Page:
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This study evaluates the ability of four versions BCC (Beijing Climate Center or National Climate Center) models (BCC AGCM2.1, BCC AGCM2.2, BCC CSM1.1 and BCC CSM1.1m) in simulating the MJO phenomenon using the outputs of the AMIP (Atmospheric Model Inter- comparison Project) and historical runs. In general, the models can simulate some major characteristics of the MJO, such as the intensity, the periodicity, the propagation, and the temporal/spatial evolution of the MJO signals in the tropics. There are still some biases between the models and the observation/reanalysis data, such as the overestimated total intraseasonal variability, but underestimated MJO intensity, shorter signiﬁcant periodicity, and excessive westward propagation. The differences in the ability of simulating the MJO between AMIP and historical experiments are also signiﬁcant. Compared to the AMIP runs, the total intraseasonal variability is reduced and more realistic, however the ratio between the MJO and its westward counterpart decreases in the historical runs. This unrealistic simulation of the zonal propagation might have been associated with the greater mean precipitation over the Paciﬁc and corresponded to the exaggeration of the South Paciﬁc Convergence Zone structure in precipitation mean state. In contrast to the T42 versions, the improvement of model resolution demonstrate more elaborate topography, but the enhanced westward propagation signals over the Arabia Sea followed. The underestimated (overestimated) MJO variability over eastern Indian Ocean (Paciﬁc) was assumed to be asso- ciated with the mean state. Three sets of sensitive experiments using BCC CSM1.1m turn out to support this argument.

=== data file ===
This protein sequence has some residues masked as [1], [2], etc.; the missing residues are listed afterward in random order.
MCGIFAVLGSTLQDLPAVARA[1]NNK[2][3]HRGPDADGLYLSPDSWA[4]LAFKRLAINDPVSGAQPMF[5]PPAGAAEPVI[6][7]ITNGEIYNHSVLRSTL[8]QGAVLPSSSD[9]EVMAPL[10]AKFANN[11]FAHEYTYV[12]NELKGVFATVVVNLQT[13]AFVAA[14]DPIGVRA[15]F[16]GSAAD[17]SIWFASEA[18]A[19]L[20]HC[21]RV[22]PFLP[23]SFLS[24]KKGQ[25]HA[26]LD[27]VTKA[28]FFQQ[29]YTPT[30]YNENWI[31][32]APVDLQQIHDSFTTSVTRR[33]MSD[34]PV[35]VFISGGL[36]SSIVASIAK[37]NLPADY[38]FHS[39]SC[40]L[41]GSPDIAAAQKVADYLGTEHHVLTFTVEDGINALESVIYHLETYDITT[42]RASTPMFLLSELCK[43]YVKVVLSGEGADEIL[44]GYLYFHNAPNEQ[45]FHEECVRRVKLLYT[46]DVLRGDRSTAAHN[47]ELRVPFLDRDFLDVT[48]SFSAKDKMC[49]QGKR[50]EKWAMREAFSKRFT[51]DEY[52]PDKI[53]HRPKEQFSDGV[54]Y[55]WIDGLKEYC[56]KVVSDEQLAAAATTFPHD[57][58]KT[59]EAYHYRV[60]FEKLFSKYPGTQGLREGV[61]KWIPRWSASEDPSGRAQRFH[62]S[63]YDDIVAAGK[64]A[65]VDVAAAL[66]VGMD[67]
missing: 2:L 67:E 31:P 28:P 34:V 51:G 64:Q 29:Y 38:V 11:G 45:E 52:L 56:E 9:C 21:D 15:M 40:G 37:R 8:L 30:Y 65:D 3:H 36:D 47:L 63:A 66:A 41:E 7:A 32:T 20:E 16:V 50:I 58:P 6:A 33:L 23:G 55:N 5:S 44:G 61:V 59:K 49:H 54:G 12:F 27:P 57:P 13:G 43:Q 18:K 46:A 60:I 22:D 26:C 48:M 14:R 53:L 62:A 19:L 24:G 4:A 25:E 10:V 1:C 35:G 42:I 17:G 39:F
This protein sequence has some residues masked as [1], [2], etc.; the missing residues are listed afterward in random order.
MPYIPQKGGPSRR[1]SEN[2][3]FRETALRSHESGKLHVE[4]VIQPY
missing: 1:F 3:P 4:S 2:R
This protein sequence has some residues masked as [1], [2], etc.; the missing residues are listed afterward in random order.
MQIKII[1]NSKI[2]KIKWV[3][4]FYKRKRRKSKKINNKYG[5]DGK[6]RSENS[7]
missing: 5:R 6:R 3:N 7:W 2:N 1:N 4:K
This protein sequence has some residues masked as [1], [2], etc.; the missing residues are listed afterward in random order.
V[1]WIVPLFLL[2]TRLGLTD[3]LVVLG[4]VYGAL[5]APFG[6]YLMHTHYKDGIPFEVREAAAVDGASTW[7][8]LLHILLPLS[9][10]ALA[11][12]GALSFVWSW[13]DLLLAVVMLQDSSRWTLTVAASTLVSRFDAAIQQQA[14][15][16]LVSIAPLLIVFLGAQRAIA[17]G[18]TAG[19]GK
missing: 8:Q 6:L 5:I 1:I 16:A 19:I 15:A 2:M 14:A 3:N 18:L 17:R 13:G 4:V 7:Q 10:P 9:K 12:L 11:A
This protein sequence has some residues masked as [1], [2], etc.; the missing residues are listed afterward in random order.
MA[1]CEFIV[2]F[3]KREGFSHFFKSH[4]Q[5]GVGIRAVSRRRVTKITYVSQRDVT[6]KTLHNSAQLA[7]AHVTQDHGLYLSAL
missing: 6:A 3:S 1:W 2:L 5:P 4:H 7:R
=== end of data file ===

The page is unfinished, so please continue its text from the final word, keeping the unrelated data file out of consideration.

et al., 2008; Aiyyer and Molinari, 2008; Camargo et al.,